Back Pain and Anorexia

Back pain. Responsible for billions of dollars in lost worker productivity, it’s one of the most common and disabling illnesses in America today.
And one of the most puzzling. Orthopedists, osteopaths, chiropractors, acupuncturists, and other health-care professionals all have different ideas about its causes and treatment. One controversial approach posits that most back pain is due entirely to emotional factors which cause benign physical changes in the body.

John E. Sarno, M.D. is Professor of Clinical Rehabilitation Medicine at the New York University School of Medicine and attending physician at the Howard A. Rusk Institute of Rehabilitation Medicine at New York University Medical Center. Over the past 25 years, he has treated many thousands of patients with disabling back pain through educational lectures and claims a 90-plus percent success rate. He has written extensively on the subject, including his two most recent books, Healing Back Pain (Warner 1991) and The Mindbody Prescription (Warner 1998).

According to Sarno, most back pain is caused by tension myositis syndrome (TMS), a condition in which repressed rage causes the brain to select certain parts of the body for mild oxygen deprivation. The most frequently targeted areas are the neck, shoulders, and middle and lower back. Although “myo” means muscle, Sarno notes that nerves and tendons can also be involved.

Sarno’s theory, which draws heavily on psychoanalytic concepts, posits that the driving force behind back pain is unconscious or repressed rage. The pain serves as a distraction to prevent the sufferer from dealing with terrifying thoughts. According to Sarno, the rage is comparable to dangerous criminals in a maximum security prison. Unacceptably frightening thoughts exist below the level of consciousness but are constantly struggling to reach awareness.

Sarno says that there are three sources for the rage: past anger; a sense of inferiority; and daily life pressures. Past anger may involve childhood traumas such as sexual or extreme emotional abuse. Daily life pressures include work deadlines, taking care of children, and even positive life events such as getting pregnant or married.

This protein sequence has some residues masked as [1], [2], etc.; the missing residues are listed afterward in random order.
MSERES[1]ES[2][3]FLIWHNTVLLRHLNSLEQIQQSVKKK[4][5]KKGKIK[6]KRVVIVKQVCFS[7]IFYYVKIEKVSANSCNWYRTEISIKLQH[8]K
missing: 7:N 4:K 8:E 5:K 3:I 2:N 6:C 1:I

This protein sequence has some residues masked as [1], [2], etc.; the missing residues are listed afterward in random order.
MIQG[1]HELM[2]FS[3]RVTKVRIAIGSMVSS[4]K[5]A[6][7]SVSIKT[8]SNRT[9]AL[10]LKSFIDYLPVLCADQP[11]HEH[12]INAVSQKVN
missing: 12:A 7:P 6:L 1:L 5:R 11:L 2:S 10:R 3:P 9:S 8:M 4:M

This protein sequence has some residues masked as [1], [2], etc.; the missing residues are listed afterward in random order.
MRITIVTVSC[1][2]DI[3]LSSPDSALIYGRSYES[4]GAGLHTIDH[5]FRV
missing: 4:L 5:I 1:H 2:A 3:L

One of the most interesting parts of the theory involves the sense of inferiority. It is more fully described in The Mindbody Prescription. According to Sarno, the “child,” what Freud called the “id,” is an illogical, narcissistic part of the unconscious that is easily angered. A desire to be perfect, to do “good,” and other self-imposed pressures enrages the “child,” adding to the reservoir of anger.

So what does all this have to do with anorexia nervosa?

Sarno posits the existence of “TMS equivalents,” other psychosomatic conditions besides back pain, which proceed according to the same model. These include such common ailments such as tension headache, migraine, constipation, diarrhea, and certain allergies. In addition, Dr. Sarno identifies a category of more serious illnesses in which TMS may play a role, including high blood pressure, arteriosclerosis, and even cancer.

On page 184 of the appendix to The Mindbody Prescription, Sarno suggests that eating disorders are psychosomatic in nature and follow the TMS model: “I have had many patients who have moved from more severe psychosomatic manifestations to milder ones: bulimia or anorexia nervosa to back pain, for example. My interpretation is that they have improved psychologically and no longer require the powerful distraction.”

Similarly, on page 130, he notes: “The more deeply repressed the rage, the greater the potential for serious illness. That idea is, of course, highly theoretical.”

It is not surprising that emotions play a powerful role in the development of anorexia nervosa. Previous articles on this topic page have stressed the psychological factors involved in eating disorders (see “The Psychological Basis of Anorexia Nervosa,Part I and Part II”). What makes Dr. Sarno’s theory unique is that it attempts to explain a whole host of illnesses, from mild to severe, with a single, unifying “mindbody” model.

As stated previously, the theory is highly controversial. Most members of the medical community reject it, preferring a “structural diagnosis” for back pain (e.g., disc herniation or degeneration). It should also be noted that Dr. Sarno has no psychoanalytic training, although he professionally associates with psychotherapists whom he recommends for patients with more intractable emotional difficulties. And although he believes that most back pain is due to TMS, Dr. Sarno stresses the importance of having a thorough medical examination to rule out serious disease.

Among Dr. Sarno’s supporters are Benjamin J. Sadock, M.D., professor and vice chairman of the Department of Psychiatry at NYU Medical Center, and Dr. Andrew Weil, a graduate of Harvard Medical School well-known for his writings on complementary medicine and mindbody phenomena. On page 4 of the May 2000 edition of his newsletter, Self Healing, Dr Weil writes: “According to John Sarno, MD, a physician who has greatly influenced my thinking on the subject, back pain can be a defensive mechanism. The unconscious mind may distract you from uncomfortable emotions by keeping back muscles in spasm.” On page 4 of the October 2000 edition of Self Healing, Dr. Weil adds: “Many patients have told me that just reading one of Dr. Sarno’s books has given them a new perspective on their situation, helped them focus on relaxing the affected muscles, and resolved their pain within a short time, often forever.”